Resistance development was dramatic with strobilurins, while with the azoles, gradual and partial for some fungal pathogens. So how long will it be before the activity of the SDHI fungicides is broken down?
That is one of the key questions being answered in an ongoing HGCA-funded LINK project to prolong the usefulness of the SDHIs by understanding the mechanisms of fungicide resistance.
The focus is on the most important wheat disease that the new generation of active ingredients successfully controls – septoria.
Bart Fraaije, of Rothamsted Research, believes the SDHIs will be neither like the strobilurins nor azoles, but will fall somewhere between the two.
“Like strobilurins, the SDHIs are single site-specific, meaning one mutation in the target pathogen’s DNA can allow the pathogen to survive better after spraying, by changing the protein at the fungicide binding site.
“But there may be other mechanisms working alongside this to reduce sensitivity of the pathogen to the fungicide. We need to know how pathogens develop fungicide resistance to make more accurate risk assessments and to develop molecular tools to detect resistance development early in the field.”
To do this, Dr Fraaije uses UV light to create SDHI resistant mutants of septoria strains in a controlled environment in the lab, then selects on fungicide amended agar plates.
These experiments show that a range of mutations in three of the four sub-units of the target protein (succinate dehydrogenase) can confer different levels of resistance to SDHIs. Interestingly, when mutants were tested for SDHI cross sensitivity, differences in efficacy were observed for different SDHIs.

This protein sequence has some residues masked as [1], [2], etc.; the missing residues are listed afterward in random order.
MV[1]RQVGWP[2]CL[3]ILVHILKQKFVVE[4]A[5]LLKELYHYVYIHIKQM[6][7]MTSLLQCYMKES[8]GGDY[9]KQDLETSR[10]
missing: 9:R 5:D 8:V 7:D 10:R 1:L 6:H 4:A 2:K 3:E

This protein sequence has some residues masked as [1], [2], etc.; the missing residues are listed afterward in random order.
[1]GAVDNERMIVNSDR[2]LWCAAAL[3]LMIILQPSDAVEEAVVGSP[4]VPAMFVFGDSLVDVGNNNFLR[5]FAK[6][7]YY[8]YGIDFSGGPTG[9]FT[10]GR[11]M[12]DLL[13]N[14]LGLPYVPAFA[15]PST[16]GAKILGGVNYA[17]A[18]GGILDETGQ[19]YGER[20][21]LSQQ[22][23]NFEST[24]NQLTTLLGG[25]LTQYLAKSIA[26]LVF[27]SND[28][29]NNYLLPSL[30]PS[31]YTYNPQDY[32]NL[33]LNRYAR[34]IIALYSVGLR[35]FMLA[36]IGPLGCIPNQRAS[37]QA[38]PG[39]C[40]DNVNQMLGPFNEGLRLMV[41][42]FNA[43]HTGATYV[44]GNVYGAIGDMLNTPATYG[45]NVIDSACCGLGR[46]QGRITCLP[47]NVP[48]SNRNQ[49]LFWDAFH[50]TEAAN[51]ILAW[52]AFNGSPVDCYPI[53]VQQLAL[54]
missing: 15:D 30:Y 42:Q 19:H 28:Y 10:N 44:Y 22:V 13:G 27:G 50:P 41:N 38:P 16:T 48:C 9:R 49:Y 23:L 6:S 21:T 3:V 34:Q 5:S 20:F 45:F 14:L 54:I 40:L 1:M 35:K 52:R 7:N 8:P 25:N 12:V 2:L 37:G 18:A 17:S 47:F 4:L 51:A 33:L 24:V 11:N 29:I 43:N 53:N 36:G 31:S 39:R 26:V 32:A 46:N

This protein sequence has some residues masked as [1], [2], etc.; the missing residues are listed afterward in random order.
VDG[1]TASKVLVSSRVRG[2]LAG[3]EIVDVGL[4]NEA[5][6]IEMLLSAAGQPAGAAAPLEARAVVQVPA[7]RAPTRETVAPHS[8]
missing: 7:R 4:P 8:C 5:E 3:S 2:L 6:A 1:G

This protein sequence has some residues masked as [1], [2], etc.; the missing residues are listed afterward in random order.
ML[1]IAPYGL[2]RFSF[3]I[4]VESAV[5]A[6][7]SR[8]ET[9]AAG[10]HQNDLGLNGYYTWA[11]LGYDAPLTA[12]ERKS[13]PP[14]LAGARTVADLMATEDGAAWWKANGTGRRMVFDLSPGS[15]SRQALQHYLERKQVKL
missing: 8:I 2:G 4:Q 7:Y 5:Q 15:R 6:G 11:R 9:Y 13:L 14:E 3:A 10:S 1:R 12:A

Some mutations found for septoria have also been found in field strains of other pathogens such as botrytis on strawberry and alternaria on pistachio nuts.
However, tests on field isolates last season and this year indicate resistance has not developed in UK septoria field populations, even to boscalid which has been around for seven years.
“It may be that there are fitness costs associated with mutations, and using SDHIs in fungicide mixtures is preventing resistance development.
In the absence of SDHI resistance, we are currently developing molecular tools to detect some of the anticipated mutations at low frequencies and field trials are investigating if SDHIs can slow down resistance development to azoles.”
The industry project partners are monitoring any sensitivity shifts to SDHIs in other cereal pathogens such as net blotch, rhynchosporium and ramularia in barley.
Meanwhile, the Fungicide Resistance Action Committee (FRAC) recommends using a maximum of two SDHIs per season, and always in a mixture with an azole or other fungicide with a different mode of action. A robust preventative fungicide such as chlorothalonil – with multi-site protectant activity – can be a useful addition in programmes for septoria.
“We know that well-timed SDHI sprays offer good protection against the key disease in wheat. We just need to ensure this continues, and that new chemicals from this group, will not be under threat.”